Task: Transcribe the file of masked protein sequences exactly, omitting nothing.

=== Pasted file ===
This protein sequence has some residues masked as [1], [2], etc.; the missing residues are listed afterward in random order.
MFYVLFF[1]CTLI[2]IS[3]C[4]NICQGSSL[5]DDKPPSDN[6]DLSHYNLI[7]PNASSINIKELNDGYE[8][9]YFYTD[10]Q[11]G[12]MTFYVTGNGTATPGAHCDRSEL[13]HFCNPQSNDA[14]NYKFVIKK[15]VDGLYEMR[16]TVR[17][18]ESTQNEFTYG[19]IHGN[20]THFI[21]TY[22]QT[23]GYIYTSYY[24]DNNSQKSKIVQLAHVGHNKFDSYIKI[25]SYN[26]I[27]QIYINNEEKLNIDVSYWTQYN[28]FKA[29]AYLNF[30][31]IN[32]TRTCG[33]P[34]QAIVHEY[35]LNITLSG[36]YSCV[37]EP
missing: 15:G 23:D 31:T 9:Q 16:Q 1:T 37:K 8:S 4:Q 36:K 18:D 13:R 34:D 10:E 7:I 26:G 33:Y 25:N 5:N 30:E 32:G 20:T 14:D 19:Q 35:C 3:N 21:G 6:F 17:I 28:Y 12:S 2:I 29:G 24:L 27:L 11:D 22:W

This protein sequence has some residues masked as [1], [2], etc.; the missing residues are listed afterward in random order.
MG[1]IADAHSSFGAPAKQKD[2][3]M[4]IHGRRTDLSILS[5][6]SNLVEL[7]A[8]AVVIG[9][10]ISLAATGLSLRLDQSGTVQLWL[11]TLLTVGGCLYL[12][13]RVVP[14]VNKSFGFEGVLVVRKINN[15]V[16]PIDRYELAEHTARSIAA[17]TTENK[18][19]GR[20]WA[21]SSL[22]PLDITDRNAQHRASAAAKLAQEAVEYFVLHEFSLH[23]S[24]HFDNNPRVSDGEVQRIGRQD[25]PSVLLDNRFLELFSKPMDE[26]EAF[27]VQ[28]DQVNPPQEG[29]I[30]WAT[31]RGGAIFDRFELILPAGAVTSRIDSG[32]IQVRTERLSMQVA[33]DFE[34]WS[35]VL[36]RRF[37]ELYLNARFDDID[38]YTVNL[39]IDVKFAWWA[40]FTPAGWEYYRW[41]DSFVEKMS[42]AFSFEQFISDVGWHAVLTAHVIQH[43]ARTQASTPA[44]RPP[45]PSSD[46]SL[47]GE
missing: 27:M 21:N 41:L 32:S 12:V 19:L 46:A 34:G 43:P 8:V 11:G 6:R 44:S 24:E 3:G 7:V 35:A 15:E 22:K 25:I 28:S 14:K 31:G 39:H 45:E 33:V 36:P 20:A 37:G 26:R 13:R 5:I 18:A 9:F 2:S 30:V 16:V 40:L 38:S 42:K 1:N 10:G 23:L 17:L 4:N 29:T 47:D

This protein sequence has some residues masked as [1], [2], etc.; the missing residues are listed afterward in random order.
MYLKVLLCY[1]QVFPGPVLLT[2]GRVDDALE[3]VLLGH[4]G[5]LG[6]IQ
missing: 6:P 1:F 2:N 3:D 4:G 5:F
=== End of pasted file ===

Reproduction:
This protein sequence has some residues masked as [1], [2], etc.; the missing residues are listed afterward in random order.
MFYVLFF[1]CTLI[2]IS[3]C[4]NICQGSSL[5]DDKPPSDN[6]DLSHYNLI[7]PNASSINIKELNDGYE[8][9]YFYTD[10]Q[11]G[12]MTFYVTGNGTATPGAHCDRSEL[13]HFCNPQSNDA[14]NYKFVIKK[15]VDGLYEMR[16]TVR[17][18]ESTQNEFTYG[19]IHGN[20]THFI[21]TY[22]QT[23]GYIYTSYY[24]DNNSQKSKIVQLAHVGHNKFDSYIKI[25]SYN[26]I[27]QIYINNEEKLNIDVSYWTQYN[28]FKA[29]AYLNF[30][31]IN[32]TRTCG[33]P[34]QAIVHEY[35]LNITLSG[36]YSCV[37]EP
missing: 15:G 23:D 31:T 9:Q 16:Q 1:T 37:K 8:S 4:Q 36:K 18:D 13:R 34:D 10:E 7:I 26:G 33:Y 25:N 5:N 30:E 32:G 20:T 14:D 19:Q 35:C 3:N 21:G 6:F 17:I 28:Y 12:S 2:I 29:G 24:L 27:L 11:D 22:W

This protein sequence has some residues masked as [1], [2], etc.; the missing residues are listed afterward in random order.
MG[1]IADAHSSFGAPAKQKD[2][3]M[4]IHGRRTDLSILS[5][6]SNLVEL[7]A[8]AVVIG[9][10]ISLAATGLSLRLDQSGTVQLWL[11]TLLTVGGCLYL[12][13]RVVP[14]VNKSFGFEGVLVVRKINN[15]V[16]PIDRYELAEHTARSIAA[17]TTENK[18][19]GR[20]WA[21]SSL[22]PLDITDRNAQHRASAAAKLAQEAVEYFVLHEFSLH[23]S[24]HFDNNPRVSDGEVQRIGRQD[25]PSVLLDNRFLELFSKPMDE[26]EAF[27]VQ[28]DQVNPPQEG[29]I[30]WAT[31]RGGAIFDRFELILPAGAVTSRIDSG[32]IQVRTERLSMQVA[33]DFE[34]WS[35]VL[36]RRF[37]ELYLNARFDDID[38]YTVNL[39]IDVKFAWWA[40]FTPAGWEYYRW[41]DSFVEKMS[42]AFSFEQFISDVGWHAVLTAHVIQH[43]ARTQASTPA[44]RPP[45]PSSD[46]SL[47]GE
missing: 27:M 21:N 41:L 32:S 12:V 19:L 46:A 34:G 43:P 8:V 11:G 6:R 44:S 24:E 3:G 7:V 35:A 15:E 22:K 25:I 28:S 14:K 31:G 39:H 45:E 33:V 36:P 20:A 37:G 26:R 13:R 5:I 18:A 9:F 2:S 30:V 16:V 40:L 38:S 42:K 1:N 10:G 23:L 17:L 4:N 29:T 47:D

This protein sequence has some residues masked as [1], [2], etc.; the missing residues are listed afterward in random order.
MYLKVLLCY[1]QVFPGPVLLT[2]GRVDDALE[3]VLLGH[4]G[5]LG[6]IQ
missing: 6:P 1:F 2:N 3:D 4:G 5:F